I had read that when kosher meat slabs are delivered in a refrigerated truck, say, across the U.S., the meat must be hosed down every 2-3 days (I don't recall the exact time period) to prevent the blood from congealing.

Let's say this wasn't done. Is the meat considered "permanently" non-kosher and it cannot be used by Jews? Or can it still be made kosher in some way?

Are there different rules on this regarding meat vs. fowl / poultry? (perhaps, birds have a different time-frame for congealing than beef)?

  • Wouldn't it make more sense to confirm that such hosings are actually performed and to just ask why before asking what happens if they aren't performed?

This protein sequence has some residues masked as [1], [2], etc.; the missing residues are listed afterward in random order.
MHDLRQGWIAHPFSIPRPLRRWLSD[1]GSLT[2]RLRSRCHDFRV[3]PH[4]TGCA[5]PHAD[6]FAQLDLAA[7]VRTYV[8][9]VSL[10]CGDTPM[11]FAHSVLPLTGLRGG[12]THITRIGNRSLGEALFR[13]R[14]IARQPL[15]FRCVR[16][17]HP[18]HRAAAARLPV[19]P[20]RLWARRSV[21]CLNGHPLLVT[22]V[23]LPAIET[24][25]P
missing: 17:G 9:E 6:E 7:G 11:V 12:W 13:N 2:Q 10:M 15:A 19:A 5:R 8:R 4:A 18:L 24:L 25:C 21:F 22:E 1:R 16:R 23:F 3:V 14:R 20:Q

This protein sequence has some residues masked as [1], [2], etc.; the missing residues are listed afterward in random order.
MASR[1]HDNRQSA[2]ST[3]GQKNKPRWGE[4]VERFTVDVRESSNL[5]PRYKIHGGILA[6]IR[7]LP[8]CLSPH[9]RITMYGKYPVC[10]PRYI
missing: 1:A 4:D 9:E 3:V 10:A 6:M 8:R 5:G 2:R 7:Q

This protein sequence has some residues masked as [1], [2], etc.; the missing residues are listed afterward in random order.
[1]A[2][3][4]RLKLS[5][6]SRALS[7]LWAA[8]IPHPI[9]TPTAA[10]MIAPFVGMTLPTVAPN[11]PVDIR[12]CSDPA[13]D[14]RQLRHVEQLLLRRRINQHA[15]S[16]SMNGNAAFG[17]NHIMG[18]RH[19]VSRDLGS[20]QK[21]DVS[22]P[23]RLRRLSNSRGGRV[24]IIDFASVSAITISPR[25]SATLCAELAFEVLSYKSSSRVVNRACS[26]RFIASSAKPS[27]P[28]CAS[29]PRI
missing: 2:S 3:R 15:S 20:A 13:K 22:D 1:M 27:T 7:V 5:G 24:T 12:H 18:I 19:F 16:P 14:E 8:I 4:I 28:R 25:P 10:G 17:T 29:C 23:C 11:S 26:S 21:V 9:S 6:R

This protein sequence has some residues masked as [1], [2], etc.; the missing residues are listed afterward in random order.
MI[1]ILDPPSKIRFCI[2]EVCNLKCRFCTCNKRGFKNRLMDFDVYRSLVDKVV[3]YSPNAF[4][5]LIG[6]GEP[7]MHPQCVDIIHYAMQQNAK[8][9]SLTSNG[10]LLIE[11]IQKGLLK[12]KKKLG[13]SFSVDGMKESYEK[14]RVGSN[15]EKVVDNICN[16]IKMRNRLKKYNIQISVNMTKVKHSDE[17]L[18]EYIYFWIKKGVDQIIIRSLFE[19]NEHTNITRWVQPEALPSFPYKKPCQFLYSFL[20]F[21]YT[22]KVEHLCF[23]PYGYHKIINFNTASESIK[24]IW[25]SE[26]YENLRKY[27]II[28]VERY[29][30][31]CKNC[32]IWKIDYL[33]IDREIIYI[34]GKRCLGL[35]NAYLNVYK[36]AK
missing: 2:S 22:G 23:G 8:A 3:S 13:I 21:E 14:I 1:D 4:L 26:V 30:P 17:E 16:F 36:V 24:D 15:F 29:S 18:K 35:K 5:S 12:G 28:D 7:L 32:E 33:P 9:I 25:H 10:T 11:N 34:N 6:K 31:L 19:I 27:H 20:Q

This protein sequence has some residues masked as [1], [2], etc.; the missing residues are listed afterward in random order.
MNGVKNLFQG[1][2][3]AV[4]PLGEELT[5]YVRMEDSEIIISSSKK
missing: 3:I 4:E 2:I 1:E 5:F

– Double AA
    Commented Sep 4, 2018 at 15:33
  • @DoubleAA Obviously, it would. I'm asking this question mainly in terms of understanding the halacha behind it. I'm not suggesting this as being practical. Of course, it's possible to have eaten the meat assuming that it was fine, until someone told you that it wasn't.
    – DanF
    Commented Sep 4, 2018 at 15:35

1 Answer 1


In order to remove the blood from meat (‘kashering’) through salting, the salting must be done within 72 hours of slaughter. Soaking the meat during that 72 hour period restarts the clock.

If the meat is neither salted nor soaked within the time limit, it can no longer be ‘kashered’ by salting, but must instead be broiled to remove the blood, after which it may be eaten.

Once it has been broiled, it should not be cooked, but if it is subsequently cooked it may be eaten ex post facto.

Source: Shulchan Aruch Yoreh De’ah 69:12-13

And here is an informative (and entertaining) English article on the topic.

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